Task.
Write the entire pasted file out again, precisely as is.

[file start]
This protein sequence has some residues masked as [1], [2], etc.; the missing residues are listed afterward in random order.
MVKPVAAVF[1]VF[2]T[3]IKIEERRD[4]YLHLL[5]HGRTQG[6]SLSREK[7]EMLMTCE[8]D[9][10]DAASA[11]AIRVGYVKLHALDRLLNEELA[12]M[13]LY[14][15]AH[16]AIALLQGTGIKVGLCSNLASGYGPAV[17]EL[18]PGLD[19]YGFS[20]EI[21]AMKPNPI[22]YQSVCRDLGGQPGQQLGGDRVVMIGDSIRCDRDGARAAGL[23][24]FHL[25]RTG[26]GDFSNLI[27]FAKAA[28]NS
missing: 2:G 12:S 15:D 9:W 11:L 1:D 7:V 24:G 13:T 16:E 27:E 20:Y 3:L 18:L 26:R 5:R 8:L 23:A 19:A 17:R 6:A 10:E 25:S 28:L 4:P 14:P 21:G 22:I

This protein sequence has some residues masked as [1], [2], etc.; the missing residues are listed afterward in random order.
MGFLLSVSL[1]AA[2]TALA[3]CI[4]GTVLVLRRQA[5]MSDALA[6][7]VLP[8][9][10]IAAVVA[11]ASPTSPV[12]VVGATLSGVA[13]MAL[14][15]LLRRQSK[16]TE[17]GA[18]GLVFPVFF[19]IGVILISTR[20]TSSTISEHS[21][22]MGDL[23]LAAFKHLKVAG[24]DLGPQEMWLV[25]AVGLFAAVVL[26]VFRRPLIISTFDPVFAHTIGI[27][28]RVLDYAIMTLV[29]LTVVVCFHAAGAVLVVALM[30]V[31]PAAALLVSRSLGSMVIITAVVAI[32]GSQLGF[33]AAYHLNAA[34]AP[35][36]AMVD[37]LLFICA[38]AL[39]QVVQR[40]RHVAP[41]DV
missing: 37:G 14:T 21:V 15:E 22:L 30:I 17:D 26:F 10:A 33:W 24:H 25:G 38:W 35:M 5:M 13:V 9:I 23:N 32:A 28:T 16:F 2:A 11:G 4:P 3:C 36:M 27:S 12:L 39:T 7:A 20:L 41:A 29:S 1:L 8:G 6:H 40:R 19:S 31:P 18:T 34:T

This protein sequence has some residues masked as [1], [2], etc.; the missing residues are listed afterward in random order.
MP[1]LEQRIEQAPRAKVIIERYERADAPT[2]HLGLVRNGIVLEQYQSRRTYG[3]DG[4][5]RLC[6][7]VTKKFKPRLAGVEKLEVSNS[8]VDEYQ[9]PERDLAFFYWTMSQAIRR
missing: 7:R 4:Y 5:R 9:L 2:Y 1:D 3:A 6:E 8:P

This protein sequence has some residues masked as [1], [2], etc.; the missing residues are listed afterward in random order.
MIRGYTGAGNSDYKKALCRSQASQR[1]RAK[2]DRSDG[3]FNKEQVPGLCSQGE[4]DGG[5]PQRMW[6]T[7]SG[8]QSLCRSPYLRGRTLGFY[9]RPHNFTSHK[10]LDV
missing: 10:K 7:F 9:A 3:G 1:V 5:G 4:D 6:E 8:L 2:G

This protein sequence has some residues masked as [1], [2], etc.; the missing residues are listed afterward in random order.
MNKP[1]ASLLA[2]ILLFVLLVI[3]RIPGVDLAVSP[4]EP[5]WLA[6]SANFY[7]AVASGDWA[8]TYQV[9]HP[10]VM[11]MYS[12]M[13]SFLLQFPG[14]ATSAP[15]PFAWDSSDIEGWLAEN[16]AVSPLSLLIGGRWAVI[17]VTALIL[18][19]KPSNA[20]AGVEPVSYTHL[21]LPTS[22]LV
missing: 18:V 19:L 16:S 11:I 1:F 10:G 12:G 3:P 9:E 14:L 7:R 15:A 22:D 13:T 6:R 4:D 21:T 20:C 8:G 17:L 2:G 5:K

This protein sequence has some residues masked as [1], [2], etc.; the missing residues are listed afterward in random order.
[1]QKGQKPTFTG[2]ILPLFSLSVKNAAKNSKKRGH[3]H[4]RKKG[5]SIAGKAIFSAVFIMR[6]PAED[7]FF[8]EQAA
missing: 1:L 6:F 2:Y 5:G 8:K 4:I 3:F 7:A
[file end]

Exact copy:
This protein sequence has some residues masked as [1], [2], etc.; the missing residues are listed afterward in random order.
MVKPVAAVF[1]VF[2]T[3]IKIEERRD[4]YLHLL[5]HGRTQG[6]SLSREK[7]EMLMTCE[8]D[9][10]DAASA[11]AIRVGYVKLHALDRLLNEELA[12]M[13]LY[14][15]AH[16]AIALLQGTGIKVGLCSNLASGYGPAV[17]EL[18]PGLD[19]YGFS[20]EI[21]AMKPNPI[22]YQSVCRDLGGQPGQQLGGDRVVMIGDSIRCDRDGARAAGL[23][24]FHL[25]RTG[26]GDFSNLI[27]FAKAA[28]NS
missing: 2:G 12:S 15:D 9:W 11:L 1:D 7:V 24:G 13:T 16:E 27:E 20:Y 3:L 18:L 26:R 5:R 8:L 23:A 19:A 17:R 6:A 10:E 25:S 28:L 4:P 14:P 21:G 22:I

This protein sequence has some residues masked as [1], [2], etc.; the missing residues are listed afterward in random order.
MGFLLSVSL[1]AA[2]TALA[3]CI[4]GTVLVLRRQA[5]MSDALA[6][7]VLP[8][9][10]IAAVVA[11]ASPTSPV[12]VVGATLSGVA[13]MAL[14][15]LLRRQSK[16]TE[17]GA[18]GLVFPVFF[19]IGVILISTR[20]TSSTISEHS[21][22]MGDL[23]LAAFKHLKVAG[24]DLGPQEMWLV[25]AVGLFAAVVL[26]VFRRPLIISTFDPVFAHTIGI[27][28]RVLDYAIMTLV[29]LTVVVCFHAAGAVLVVALM[30]V[31]PAAALLVSRSLGSMVIITAVVAI[32]GSQLGF[33]AAYHLNAA[34]AP[35][36]AMVD[37]LLFICA[38]AL[39]QVVQR[40]RHVAP[41]DV
missing: 37:G 14:T 21:V 15:E 22:L 30:I 17:D 26:F 10:A 33:W 24:H 25:G 38:W 35:M 5:M 13:V 9:I 23:N 32:A 28:T 16:F 2:A 11:G 4:P 3:C 36:M 27:S 12:L 39:T 7:A 20:L 41:A 29:S 1:L 8:G 6:H 40:R 19:S 31:P 18:T 34:T

This protein sequence has some residues masked as [1], [2], etc.; the missing residues are listed afterward in random order.
MP[1]LEQRIEQAPRAKVIIERYERADAPT[2]HLGLVRNGIVLEQYQSRRTYG[3]DG[4][5]RLC[6][7]VTKKFKPRLAGVEKLEVSNS[8]VDEYQ[9]PERDLAFFYWTMSQAIRR
missing: 7:R 4:Y 5:R 9:L 2:Y 1:D 3:A 6:E 8:P

This protein sequence has some residues masked as [1], [2], etc.; the missing residues are listed afterward in random order.
MIRGYTGAGNSDYKKALCRSQASQR[1]RAK[2]DRSDG[3]FNKEQVPGLCSQGE[4]DGG[5]PQRMW[6]T[7]SG[8]QSLCRSPYLRGRTLGFY[9]RPHNFTSHK[10]LDV
missing: 10:K 7:F 9:A 3:G 1:V 5:G 4:D 6:E 8:L 2:G

This protein sequence has some residues masked as [1], [2], etc.; the missing residues are listed afterward in random order.
MNKP[1]ASLLA[2]ILLFVLLVI[3]RIPGVDLAVSP[4]EP[5]WLA[6]SANFY[7]AVASGDWA[8]TYQV[9]HP[10]VM[11]MYS[12]M[13]SFLLQFPG[14]ATSAP[15]PFAWDSSDIEGWLAEN[16]AVSPLSLLIGGRWAVI[17]VTALIL[18][19]KPSNA[20]AGVEPVSYTHL[21]LPTS[22]LV
missing: 18:V 19:L 16:S 11:I 1:F 10:G 12:G 3:P 9:E 14:L 7:R 15:A 22:D 13:T 6:R 4:D 21:T 20:C 8:G 17:L 2:G 5:K

This protein sequence has some residues masked as [1], [2], etc.; the missing residues are listed afterward in random order.
[1]QKGQKPTFTG[2]ILPLFSLSVKNAAKNSKKRGH[3]H[4]RKKG[5]SIAGKAIFSAVFIMR[6]PAED[7]FF[8]EQAA
missing: 1:L 6:F 2:Y 5:G 8:K 4:I 3:F 7:A